Intense efforts are ongoing, on both the official and people level, to bring peace to the populous district of Khusous northeast of Cairo in the wake of the attack against the Copts yesterday, which left eight dead and 20 injured. Qalyubiya governor Adel Zayed—Khusous is administratively affiliated to Qalyubiya—has been in contact with Shubral-Kheima Bishop Anba Morqos to work together to dissipate the tension. At the same time, Khusous moderates, Muslims and Copts, have been joining hands to rally for peace in their district.
The dead and injured
According to Father Sourial Younan of Mar-Girgis church in Khusous, among the eight who lost their lives are four Copts: Victor Saad Manqarious, 35, who was shot in the head; Morqos Kamal Mitry, 25, shot in the heart; Marzouq Attiya Nessim, 45, shot in the head and back; and Essam Qadri Zakhary, 37, shot in the heart. One Muslim, the 18-year-old Mohamed Mahmoud, died; and three bodies, according to Fr Sourial, have not yet been identified.
The 20 who lie in hospital suffering injuries are 17 Copts and three Muslims, Fr Sourial said.
The situation in Khusous is now one of cautious anticipation amid heightened security imposed by large numbers of well-equipped Qalyibiya security forces.
The attack began on Friday evening, and no one knows for sure how it all started. Eyewitnesses in Khusous have different stories to tell.
One story goes that the violence started in the wake of an argument between the members of a Muslim family and others of a Coptic one. The Coptic family is well-respected; one of their sons, Iskandar Ayad Iskandar who owns a house in Khusous is a former MP. The Iskandars live in an area of heavy Salafi presence, and the Salafis have been known to harass the Coptic women—among whom there were members of the Iskandar family—whom they insist are indecent because they are not veiled. The harassment incidents led to skirmishes between the Iskandars and the Salafis, which were contained by the local police. But the Salafis threatened they would retaliate by attacking the Copts’ homes and their church.
The second story says that yesterday’s violent attack was the outcome of Salafi harassment of Coptic women, while a third story goes that it was because of graffiti on the local mosque’s exterior walls. According to Major General Mahmoud Yusri, director of Qalyubiya Security, two Muslim boys wrote their names and drew swaztikas on the mosque walls. A worshipper who was leaving the mosque thought this was a cross and reprimanded the boys as a Copt, identified by Major-General Yusri as one ‘Milad’, passed by. Milad denounced the swastika and insisted it was not a Christian symbol; an argument that probably involved religions ensued; other passersby joined in; and the matter escalated into a street fight then into a wider, more violent assault.
The wide scale violence against the Copts came in response to a call through a mosque microphone to “purge the area of the ‘unclean’ Christians”. The Muslims marched against the Mar-Girgis (St George) church, while the Copts surrounded their church and placed iron barriers around it for protection. The Muslims shot at the Copts who fired back. The Copts called the police who only arrived more than an hour later, leading to bitter allegations by the Copts that the police or security forces were not serious in protecting them.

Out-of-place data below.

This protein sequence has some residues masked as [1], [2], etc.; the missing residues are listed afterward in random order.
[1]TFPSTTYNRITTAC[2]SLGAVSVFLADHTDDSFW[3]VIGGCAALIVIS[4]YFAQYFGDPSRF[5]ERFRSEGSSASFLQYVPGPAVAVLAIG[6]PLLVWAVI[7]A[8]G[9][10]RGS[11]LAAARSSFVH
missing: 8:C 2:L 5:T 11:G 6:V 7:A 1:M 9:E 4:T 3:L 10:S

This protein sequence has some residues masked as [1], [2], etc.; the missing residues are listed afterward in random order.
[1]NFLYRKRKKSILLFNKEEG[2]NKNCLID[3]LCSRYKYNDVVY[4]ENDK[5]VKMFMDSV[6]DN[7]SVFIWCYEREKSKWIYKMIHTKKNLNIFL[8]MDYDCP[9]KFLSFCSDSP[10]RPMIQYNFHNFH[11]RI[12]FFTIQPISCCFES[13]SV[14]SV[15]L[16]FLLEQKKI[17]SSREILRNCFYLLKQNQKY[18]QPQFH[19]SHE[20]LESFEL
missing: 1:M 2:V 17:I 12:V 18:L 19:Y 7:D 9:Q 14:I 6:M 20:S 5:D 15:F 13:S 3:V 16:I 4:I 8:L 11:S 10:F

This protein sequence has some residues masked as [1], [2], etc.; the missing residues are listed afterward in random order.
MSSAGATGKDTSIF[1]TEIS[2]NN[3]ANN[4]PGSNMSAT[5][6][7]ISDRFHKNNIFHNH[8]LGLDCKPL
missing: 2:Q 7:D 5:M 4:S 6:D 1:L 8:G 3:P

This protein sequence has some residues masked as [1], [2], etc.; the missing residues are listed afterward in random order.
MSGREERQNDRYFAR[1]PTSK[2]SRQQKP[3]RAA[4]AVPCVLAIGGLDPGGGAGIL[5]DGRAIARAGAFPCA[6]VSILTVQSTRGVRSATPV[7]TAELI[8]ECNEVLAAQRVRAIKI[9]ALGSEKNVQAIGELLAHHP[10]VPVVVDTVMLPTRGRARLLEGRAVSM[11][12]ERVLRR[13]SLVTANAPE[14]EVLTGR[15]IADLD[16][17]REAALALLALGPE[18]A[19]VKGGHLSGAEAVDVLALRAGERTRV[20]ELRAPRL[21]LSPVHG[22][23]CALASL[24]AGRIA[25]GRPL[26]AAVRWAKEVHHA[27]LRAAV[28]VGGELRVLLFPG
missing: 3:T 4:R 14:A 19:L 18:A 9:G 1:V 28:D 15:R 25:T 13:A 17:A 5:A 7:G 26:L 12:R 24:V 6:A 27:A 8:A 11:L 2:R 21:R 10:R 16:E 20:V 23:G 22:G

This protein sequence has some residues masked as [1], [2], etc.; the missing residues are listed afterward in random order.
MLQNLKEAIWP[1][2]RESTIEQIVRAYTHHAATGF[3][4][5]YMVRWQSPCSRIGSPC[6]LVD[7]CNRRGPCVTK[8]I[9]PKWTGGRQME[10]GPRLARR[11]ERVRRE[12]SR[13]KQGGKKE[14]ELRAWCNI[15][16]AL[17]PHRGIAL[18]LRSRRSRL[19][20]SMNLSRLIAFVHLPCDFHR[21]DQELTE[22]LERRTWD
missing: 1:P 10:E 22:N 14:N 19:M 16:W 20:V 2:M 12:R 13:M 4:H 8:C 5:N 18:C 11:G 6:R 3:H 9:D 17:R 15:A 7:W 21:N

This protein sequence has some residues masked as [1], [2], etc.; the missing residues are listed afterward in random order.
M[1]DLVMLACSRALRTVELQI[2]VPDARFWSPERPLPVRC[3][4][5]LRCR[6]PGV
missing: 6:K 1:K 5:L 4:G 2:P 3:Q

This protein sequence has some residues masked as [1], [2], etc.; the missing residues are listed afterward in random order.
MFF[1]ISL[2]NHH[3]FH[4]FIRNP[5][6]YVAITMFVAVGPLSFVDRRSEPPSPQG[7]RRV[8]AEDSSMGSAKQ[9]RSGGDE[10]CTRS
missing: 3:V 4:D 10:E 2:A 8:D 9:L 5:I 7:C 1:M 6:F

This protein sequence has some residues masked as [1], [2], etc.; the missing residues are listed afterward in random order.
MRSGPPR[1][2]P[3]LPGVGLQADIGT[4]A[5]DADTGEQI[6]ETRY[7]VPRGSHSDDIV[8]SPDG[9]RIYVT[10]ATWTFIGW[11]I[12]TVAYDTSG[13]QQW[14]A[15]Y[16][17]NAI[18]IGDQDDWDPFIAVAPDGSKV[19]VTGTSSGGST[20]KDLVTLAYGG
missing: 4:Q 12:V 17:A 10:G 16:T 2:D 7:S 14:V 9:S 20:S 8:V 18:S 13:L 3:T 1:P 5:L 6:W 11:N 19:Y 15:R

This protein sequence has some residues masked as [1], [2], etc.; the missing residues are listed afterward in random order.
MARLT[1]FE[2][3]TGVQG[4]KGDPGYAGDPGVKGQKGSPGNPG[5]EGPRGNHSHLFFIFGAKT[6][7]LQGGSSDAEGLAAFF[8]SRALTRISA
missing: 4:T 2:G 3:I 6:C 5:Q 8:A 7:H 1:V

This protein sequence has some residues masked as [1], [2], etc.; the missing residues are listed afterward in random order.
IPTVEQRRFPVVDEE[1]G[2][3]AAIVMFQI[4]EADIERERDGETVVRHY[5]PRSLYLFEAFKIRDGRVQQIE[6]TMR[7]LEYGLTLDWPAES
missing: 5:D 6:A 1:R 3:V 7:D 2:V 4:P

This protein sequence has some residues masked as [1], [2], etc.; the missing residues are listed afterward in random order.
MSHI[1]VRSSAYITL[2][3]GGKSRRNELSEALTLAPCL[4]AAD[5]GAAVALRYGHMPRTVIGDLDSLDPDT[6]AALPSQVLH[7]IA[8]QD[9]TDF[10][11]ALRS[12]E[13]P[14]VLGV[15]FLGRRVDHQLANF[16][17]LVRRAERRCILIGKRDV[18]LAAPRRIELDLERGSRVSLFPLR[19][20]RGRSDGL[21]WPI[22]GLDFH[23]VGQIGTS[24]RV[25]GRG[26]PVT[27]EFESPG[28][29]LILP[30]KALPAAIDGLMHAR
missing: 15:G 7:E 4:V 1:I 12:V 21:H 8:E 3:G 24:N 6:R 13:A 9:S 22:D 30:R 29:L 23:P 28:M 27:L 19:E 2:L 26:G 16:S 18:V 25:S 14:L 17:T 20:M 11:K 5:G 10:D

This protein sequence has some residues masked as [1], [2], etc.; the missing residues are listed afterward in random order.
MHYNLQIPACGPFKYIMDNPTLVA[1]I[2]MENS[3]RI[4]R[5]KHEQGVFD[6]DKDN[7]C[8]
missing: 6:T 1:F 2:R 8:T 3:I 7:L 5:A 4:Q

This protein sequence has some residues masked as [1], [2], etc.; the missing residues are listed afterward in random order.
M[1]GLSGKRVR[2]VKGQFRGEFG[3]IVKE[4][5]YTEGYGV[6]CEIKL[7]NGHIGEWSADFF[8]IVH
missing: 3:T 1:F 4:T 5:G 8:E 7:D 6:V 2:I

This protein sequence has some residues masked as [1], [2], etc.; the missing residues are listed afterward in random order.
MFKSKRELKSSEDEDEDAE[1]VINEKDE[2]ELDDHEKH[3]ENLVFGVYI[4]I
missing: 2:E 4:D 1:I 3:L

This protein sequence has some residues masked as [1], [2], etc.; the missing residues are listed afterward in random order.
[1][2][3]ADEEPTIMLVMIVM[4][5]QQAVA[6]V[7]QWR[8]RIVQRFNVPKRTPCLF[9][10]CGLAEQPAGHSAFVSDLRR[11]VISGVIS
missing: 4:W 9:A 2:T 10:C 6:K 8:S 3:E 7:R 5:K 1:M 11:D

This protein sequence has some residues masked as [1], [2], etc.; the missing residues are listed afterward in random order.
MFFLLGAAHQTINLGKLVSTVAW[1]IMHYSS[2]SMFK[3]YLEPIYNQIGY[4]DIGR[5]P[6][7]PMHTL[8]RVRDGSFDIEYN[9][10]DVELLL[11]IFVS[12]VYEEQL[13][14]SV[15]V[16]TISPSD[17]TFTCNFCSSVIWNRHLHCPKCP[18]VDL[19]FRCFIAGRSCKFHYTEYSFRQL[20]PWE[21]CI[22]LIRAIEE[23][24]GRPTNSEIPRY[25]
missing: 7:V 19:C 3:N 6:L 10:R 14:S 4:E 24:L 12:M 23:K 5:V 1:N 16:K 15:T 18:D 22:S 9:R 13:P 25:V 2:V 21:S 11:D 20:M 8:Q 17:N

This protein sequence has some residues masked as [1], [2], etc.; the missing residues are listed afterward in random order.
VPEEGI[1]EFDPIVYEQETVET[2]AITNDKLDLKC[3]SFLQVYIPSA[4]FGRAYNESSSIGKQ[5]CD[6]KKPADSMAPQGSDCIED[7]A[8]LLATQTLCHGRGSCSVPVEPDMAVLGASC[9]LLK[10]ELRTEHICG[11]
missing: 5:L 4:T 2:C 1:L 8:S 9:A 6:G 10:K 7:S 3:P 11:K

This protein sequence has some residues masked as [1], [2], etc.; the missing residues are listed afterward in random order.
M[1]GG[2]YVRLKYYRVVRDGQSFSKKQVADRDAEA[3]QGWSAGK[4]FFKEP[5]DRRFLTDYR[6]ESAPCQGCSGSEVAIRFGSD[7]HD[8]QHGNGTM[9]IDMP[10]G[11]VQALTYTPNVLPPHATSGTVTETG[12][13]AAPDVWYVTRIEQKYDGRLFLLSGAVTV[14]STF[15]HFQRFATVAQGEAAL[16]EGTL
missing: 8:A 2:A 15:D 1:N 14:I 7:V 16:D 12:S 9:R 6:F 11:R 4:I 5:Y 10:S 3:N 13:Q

Matters calmed down once the police arrived, but this lasted for only about an hour. In the meantime, Fr Sourial was meeting with the elders of Khusous, with whom he enjoys excellent relations, to attempt to contain the matter, stressing that the Church was not party to the fight which brought on all the violence. But, at the same time, there were loud calls by extremist Muslims to attack the Copts, amid calls of “Allahu Akbar” (Allah is the Greatest).
After midnight, Coptic-owned houses were attacked, looted, and burned. Among them were houses that belonged to members of the Iskandar family; the elder of the family Samir Iskandar told Watani that he had earlier in the evening moved all the women and children of his family outside Khusous for fear for their safety. Coptic-owned shops were also plundered and set on fire. The Copts kept to their homes in terror; they cut off their power supply and made sure they had water and fire extinguishers on hand to put out any fires.
As the violence and gunfire escalated, the police used tear gas to disperse the crowds.
Eyewitnesses told Watani that the prime instigator who urged the Muslims to attack the Copts was Sheikh Mustafa al-Agalati who used his mosque microphone to egg the crowds on.
The Copts sent out, through their mobile phones, Twitter and Facebook accounts, calls for help and protection.
The Mar-Girgis church, even though heavily protected by the Copts and the police, did not escape damage; the pre-school church nursery which is housed a building close to the church, was set on fire.
When the Islamists saw that Mar-Girgis’s was too well-protected for them, they turned to the Protestant church in the area and attacked it with stones and Molotov bottles, but no damages occurred.
Two Iskandar brothers, Iskandar and Naguib, were summoned by the prosecution for questioning. Their father said he feared that his sons would be used as scapegoats to appease the Islamists, as happened last year when Copts in Abu-Qurqas in Upper Egypt were sentenced to life in prison to appease the Islamists. They contested the ruling against them and are now awaiting a retrial—but this is after spending months in prison.
Major general Yusri said that six persons, Muslims and Copts, had been caught for questioning.
6 April 2013